Despite the low hum of an early morning crowd of students, one question resonated throughout the gymnasium: How many of you have a relative in the seafood industry? Dozens of eager hands readily shot up in reply.
Thinking about a future career can be stressful, especially for students in rural areas where many choices involve leaving home for the first time, and potentially, for good. But many students in North Carolina are not even aware of the growing opportunities right in their own backyards.
To highlight emerging careers in the aquaculture and seafood industries, North Carolina Sea Grant collaborated with Mattamuskeet Early College High School to hold an education and career exploration day with local experts. Part of the N.C. Science Festival, the April 13 event offered presentations and hands-on activities to encourage students to look more closely at an industry many of them have been surrounded by their entire lives.
“When Sea Grant sent me information about how they wanted to do a presentation for students, I was very interested,” explains Jennifer Cahoon, an agricultural sciences teacher at the school — and driving force behind the event.
“Fishing and aquaculture are two of our main incomes in the community but many of our students don’t know much about the business end of things. Or they do know about it and feel that it is not relevant in their education, or as a career choice,” Cahoon reveals.
Middle- and high-school students listened attentively as Jane Harrison and Chuck Weirich of Sea Grant explained the basics of marine aquaculture and commercial fishing in the state. David Cerino of Carteret Community College’s aquaculture program followed with a look at related training and career opportunities, and Sherrie Carawan of Mattamuskeet Seafood capped off the initial presentations with the story of her family’s Hyde County-based business.
Students then dug deeper as each grade took turns visiting hands-on exhibits, answering questions as they proceeded — for prizes and a grade. Occasional squeals were not uncommon as students broke out of their comfort zones to pick up live marine critters like starfish and spider crabs provided by Cerino.
Several exhibits were devoted to the role of oysters in growing and sustaining an environmentally and economically healthy Hyde County. The N.C. Coastal Federation emphasized the importance of recycling oyster shells and restoring reefs while Sea Grant’s Weirich focused on the cultivation of oysters for harvest.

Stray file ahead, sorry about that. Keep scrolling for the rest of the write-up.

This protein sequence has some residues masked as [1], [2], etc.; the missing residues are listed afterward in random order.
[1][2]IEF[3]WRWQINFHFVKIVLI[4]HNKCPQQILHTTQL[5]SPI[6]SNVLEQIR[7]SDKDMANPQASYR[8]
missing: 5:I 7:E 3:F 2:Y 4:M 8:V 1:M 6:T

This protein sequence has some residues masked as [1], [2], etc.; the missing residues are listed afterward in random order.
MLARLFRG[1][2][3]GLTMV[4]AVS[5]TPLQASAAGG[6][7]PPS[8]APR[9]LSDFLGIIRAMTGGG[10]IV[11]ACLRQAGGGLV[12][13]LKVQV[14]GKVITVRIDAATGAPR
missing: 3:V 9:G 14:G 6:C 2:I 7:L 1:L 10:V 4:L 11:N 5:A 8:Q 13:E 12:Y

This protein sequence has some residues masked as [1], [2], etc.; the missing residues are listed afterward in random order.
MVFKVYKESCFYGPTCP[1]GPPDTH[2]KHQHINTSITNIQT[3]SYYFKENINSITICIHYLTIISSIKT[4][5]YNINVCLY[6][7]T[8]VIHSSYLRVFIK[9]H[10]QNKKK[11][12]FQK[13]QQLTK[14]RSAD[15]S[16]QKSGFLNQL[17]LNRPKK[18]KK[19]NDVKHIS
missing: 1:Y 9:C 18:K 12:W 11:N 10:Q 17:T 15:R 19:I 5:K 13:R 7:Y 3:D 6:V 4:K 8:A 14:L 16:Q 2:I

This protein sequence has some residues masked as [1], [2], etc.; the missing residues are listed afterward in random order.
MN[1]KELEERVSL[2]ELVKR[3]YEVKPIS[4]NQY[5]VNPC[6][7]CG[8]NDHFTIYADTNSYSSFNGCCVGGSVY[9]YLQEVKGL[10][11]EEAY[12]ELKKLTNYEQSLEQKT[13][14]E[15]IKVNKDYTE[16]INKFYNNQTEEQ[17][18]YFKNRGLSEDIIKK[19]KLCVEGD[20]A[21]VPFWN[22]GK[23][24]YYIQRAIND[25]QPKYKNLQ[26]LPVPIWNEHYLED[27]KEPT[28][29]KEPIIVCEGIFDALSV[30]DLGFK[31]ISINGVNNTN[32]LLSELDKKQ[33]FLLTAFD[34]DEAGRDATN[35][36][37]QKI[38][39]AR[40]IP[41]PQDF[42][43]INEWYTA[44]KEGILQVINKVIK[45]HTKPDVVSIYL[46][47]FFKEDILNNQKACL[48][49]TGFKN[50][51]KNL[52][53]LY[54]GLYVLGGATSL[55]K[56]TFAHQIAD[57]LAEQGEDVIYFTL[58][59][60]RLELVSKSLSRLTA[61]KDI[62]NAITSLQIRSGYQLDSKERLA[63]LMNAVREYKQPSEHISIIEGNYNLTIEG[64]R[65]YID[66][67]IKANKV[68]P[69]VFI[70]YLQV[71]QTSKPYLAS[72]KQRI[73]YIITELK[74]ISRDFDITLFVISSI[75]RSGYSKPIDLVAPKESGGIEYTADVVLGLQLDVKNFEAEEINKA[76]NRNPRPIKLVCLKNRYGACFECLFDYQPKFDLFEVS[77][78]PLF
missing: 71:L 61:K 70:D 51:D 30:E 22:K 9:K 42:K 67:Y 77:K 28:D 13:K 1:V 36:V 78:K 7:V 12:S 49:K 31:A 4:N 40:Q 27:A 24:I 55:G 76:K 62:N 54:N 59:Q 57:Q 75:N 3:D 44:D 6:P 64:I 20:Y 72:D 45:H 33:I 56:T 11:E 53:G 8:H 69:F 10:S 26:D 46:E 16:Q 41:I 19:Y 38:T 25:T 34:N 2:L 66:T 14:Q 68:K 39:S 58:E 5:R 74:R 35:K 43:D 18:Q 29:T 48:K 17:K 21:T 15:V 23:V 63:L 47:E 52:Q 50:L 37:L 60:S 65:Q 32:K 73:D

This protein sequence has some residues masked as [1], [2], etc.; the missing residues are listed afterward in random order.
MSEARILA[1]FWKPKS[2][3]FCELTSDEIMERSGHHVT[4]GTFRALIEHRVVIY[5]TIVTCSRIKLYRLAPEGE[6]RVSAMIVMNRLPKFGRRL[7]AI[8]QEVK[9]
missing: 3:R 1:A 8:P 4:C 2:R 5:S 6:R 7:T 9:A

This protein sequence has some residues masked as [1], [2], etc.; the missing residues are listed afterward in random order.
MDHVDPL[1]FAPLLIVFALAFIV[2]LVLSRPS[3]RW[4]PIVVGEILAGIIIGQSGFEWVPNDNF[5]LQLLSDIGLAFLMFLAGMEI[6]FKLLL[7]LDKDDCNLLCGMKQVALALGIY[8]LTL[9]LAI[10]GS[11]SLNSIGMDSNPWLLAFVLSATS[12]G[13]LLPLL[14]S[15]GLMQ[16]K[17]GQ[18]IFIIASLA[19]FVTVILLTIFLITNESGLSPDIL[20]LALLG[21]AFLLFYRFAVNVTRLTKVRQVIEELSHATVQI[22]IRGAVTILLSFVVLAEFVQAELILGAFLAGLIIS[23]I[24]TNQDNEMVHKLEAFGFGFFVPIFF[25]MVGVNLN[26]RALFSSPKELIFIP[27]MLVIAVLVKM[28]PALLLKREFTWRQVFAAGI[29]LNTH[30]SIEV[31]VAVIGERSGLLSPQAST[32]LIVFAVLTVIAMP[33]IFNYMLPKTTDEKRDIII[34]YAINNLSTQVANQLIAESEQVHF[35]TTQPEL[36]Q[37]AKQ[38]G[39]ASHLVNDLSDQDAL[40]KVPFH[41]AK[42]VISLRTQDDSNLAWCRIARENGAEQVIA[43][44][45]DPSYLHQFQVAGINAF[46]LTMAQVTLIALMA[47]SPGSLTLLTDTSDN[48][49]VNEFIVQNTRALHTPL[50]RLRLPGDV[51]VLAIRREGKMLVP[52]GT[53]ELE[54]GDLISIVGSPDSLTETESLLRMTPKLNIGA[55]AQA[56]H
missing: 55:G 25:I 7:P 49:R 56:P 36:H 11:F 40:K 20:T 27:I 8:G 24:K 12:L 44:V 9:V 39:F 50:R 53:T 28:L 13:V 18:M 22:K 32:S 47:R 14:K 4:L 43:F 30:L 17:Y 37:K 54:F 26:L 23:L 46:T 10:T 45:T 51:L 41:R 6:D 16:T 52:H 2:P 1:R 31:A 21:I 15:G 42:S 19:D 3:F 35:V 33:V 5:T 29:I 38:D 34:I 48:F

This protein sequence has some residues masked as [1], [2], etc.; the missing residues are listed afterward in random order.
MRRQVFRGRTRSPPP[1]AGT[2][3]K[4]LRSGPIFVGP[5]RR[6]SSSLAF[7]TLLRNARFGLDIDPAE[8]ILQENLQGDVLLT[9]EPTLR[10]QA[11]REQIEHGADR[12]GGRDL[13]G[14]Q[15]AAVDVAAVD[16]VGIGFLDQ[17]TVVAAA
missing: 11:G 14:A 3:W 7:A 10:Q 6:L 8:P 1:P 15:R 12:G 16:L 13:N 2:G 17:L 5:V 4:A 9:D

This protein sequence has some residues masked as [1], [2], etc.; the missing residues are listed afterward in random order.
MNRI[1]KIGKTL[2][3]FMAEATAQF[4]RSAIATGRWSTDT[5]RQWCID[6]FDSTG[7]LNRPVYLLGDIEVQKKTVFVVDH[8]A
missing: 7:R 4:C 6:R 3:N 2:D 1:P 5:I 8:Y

GIS specialist Jenny Holder helped students connect these ideas by leading them through Sea Grant’s new oyster story map. “Maps help the students and the community as a whole better understand the environmental and resources already around them,” Holder explains. “Exposure to GIS also presents future opportunities in the technology industry that they may never have realized exist.”
In the afternoon, a smaller group of high-school agricultural students traveled just down the road for a tour of Mattamuskeet Seafood. The group marveled as workers expertly picked through crabs and shucked oysters while Carawan again linked their common local heritage to actual business opportunities.
Among the ideas students took away from the experience, one stood out to Cahoon. “The students actually learned about the different businesses in their community. They learned how important this industry is to where they live and how it can affect their well-being economically,” she surmised.
The event received positive feedback from all involved. Even before the school bell rang, Kris Noble, director of the Hyde County Office of Planning and Economic Development, was encouraging a similar day be scheduled for Ocracoke students.
Additional event partners included Hyde County Cooperative Extension, the Hyde County Soil and Water Conservation District and Outer Banks Catch. Funding for the event was provided by Sea Grant through an internal competition to identify new outreach opportunities.